4/6/16

Fueling the vegetarian athlete


Fueling the Vegetarian Athlete – nail the basics

In the current (May) issue of Triathlete Magazine (pg 64), I discuss some of the important considerations in fueling the vegetarian athlete.

This month I am celebrating 24-years of being a vegetarian (lacto-ovo).
In the month of April, when I was 10 years old, I came home from school one day and told my parents that I didn't want to eat animals anymore. I've always loved animals and even at a young age, it was my love for animals that prompted me to be a vegetarian.
I'm pretty sure I didn't call myself a vegetarian in my early years as that word wasn't part of my vocabulary but instead I just told people "I don't eat meat".
My diet has evolved over the past two decades, especially as I learned more about nutrition and sport nutrition.

But in all reality, my diet is no different than yours except for that I don't eat meat or fish.
I'm assuming you eat a lot of plants too, right?


Even though my diet has a name, there's no reason why athletes should shun away from plant-strong eating because the word"plant strong" does not mean "don't eat meat."


Regardless of what you name your diet, all athletes will benefit from a more real food (foods originating from a farm or garden, not made in a factory) diet.

However, for the vegetarian athlete (or the athlete who eats little to no meat or fish), I hope you find my Triathlete article helpful.
A few plant-strong, vegetarian takeaways.
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  • Well-planned vegetarian diets can be very healthy and performance-enhancing but going meat-free doesn’t guarantee better health or podium-worthy finishes.
  • Carnivorous or plant-eating, a poorly planned diet can make you feel lethargic, sick and weak, especially if you are not eating enough to meet your energy and nutrient needs.
  • Relying too heavily on meat-free processed food, only eating fruits and veggies, consuming an excessive amount of carbs, consuming an inadequate intake of plant strong protein and consuming too little healthy fats, are reasons why athletes who go "meat free" often fail to meet nutritional requirements (or struggle with constant hunger or poor energy).
  • As for the vegetarian protein debate, if adequate energy and an assortment of plant foods, rich in essential amino acids, are consumed throughout the day, physiologically processes shouldn’t be compromised in a plant-based diet.
  • Vegetarian athletes should make an extra effort to consume nutrients like calcium, iron, zinc, omega-3, vitamin D, B12 and niacin, particularly if the diet is lacking in food variety. Understanding that many essential nutrients are required in the countless metabolic pathways that support a body in motion, a chronic nutrient deficiency (or absorption issue) may result in health and/or performance complications.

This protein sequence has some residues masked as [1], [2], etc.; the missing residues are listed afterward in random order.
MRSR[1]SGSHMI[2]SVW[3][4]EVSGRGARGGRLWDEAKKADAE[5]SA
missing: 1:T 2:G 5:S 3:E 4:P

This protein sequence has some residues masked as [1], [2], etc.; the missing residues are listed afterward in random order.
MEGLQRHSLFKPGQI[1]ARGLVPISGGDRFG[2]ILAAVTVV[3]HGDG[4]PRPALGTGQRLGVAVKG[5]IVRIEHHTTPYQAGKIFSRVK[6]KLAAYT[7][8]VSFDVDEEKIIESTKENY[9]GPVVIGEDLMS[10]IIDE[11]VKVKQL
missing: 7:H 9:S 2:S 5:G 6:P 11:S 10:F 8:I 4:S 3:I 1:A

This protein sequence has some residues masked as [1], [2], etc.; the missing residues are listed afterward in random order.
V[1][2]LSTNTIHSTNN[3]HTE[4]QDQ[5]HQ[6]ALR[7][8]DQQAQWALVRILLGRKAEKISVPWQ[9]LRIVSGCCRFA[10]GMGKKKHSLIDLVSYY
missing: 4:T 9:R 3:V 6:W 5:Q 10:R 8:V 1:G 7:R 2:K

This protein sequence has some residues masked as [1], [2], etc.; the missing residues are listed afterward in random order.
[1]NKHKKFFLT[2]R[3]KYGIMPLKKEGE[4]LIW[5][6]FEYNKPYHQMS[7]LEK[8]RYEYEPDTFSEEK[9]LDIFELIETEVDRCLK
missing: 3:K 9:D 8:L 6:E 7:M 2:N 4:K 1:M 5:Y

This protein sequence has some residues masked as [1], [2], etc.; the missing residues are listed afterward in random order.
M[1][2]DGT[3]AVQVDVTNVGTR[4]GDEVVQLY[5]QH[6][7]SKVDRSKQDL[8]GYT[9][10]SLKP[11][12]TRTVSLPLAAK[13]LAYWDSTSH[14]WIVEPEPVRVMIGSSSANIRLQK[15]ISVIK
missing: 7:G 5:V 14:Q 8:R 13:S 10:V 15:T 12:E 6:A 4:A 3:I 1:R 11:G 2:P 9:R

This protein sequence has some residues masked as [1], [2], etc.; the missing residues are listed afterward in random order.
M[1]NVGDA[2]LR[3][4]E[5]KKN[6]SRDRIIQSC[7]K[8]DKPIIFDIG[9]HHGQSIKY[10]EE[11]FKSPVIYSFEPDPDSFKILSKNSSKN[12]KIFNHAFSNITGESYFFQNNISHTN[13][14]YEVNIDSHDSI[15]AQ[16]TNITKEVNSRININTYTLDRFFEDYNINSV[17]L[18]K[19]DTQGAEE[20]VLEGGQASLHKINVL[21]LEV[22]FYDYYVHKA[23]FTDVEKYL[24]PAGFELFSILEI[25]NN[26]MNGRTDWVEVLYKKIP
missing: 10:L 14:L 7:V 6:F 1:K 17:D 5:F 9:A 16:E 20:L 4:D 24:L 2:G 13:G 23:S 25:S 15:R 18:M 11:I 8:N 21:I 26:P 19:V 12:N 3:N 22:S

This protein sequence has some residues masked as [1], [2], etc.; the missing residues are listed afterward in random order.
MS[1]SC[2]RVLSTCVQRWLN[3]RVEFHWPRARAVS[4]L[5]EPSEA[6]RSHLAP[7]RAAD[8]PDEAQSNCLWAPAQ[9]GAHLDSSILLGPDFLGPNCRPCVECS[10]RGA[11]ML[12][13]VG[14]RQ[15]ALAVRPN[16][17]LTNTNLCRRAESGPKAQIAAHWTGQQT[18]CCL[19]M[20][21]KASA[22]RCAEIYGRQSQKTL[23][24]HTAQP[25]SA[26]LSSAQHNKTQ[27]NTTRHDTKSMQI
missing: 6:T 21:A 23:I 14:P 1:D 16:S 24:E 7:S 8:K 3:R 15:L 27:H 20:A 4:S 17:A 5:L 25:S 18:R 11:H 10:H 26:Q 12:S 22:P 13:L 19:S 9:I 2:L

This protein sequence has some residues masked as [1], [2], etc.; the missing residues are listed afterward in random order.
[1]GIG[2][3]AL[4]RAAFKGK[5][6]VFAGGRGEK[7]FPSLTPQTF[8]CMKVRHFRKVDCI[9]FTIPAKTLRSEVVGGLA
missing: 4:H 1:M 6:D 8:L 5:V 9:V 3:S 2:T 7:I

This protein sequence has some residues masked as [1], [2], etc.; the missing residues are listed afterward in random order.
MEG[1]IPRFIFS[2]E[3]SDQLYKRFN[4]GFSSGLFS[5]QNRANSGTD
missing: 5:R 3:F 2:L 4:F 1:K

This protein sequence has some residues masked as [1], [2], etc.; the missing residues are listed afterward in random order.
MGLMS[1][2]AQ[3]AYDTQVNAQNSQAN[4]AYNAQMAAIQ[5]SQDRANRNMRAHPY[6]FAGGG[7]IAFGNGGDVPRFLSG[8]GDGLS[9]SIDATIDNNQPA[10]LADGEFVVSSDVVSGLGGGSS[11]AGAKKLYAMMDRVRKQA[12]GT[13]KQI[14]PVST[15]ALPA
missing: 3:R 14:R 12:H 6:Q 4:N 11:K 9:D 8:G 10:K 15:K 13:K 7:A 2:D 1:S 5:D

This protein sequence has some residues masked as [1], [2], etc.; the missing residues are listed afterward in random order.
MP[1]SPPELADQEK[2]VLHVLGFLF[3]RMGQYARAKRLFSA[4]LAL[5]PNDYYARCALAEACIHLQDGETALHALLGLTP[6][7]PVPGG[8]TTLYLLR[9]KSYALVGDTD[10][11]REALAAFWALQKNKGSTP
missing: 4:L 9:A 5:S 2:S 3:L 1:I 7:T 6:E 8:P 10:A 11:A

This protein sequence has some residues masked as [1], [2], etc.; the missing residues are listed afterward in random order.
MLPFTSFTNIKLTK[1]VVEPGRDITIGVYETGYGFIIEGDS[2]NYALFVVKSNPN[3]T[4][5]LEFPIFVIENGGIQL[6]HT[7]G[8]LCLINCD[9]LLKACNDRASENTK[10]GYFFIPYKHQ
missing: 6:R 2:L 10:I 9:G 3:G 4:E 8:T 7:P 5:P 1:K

• Although a real-food approach should be prioritized over nutrients found in a pill or powder, supplements and engineered fortified foods are an option to protect against (or to fix) a nutrient deficiency.
  • Considering that plant-strong diets are high in both soluble and insoluble fiber which are beneficial for blood sugar control (among many other health benefits), athletes should be mindful that if the diet is lacking in sufficient fat and protein at meal time, athletes can risk overeating due to constant hunger pains from too much nutrient-dense volume (or too many carbs) but not enough long-lasting energy.
  • Speaking of fiber, athletes will benefit from limiting high fiber foods close to workouts and race day due to possible GI distress and discomforting digestion issues (ex. stomach cramps, diarrhea, bloating, gas) from too much residue in the gut.
  • As for long workout days when calorie expenditure is at its highest (and “reward” carb-heavy junk food is often anticipated), it’s important to be mindful of healthy lower-fiber carbohydrates (ex. rice, potatoes, juice, honey, syrup, watery fruits) which can help with quickly replenishing glycogen stores and meeting energy needs, without promoting uncomfortable fullness, while offering beneficial nutrients to your depleted body.
  • Whereas most American’s have an increasing obsession with meat consumption, there are many countries in this world that thrive off a mostly plant-based diet and live a long, healthy and active life. Therefore, it is inaccurate to view a vegetarian diet as “restrictive” because in America, we don’t really have a traditional American diet as a “healthy” reference.
  • Because athlete lab results may contrast with “normal” population ranges, consider periodic blood testing throughout your season and correlate lab numbers with how you feel and retest every 4-6 months (starting in early season) for a personalized reference range. For plant-based athletes, the following blood tests are recommended:
    CBC, CMP, ferritin, folic acid, homocysteine, iron (total and TIBC), lipid profile, vitamin B12, Vitamin D, 25-Hydroxy.
    Supplementation may be necessary but not without prior testing to confirm a deficiency.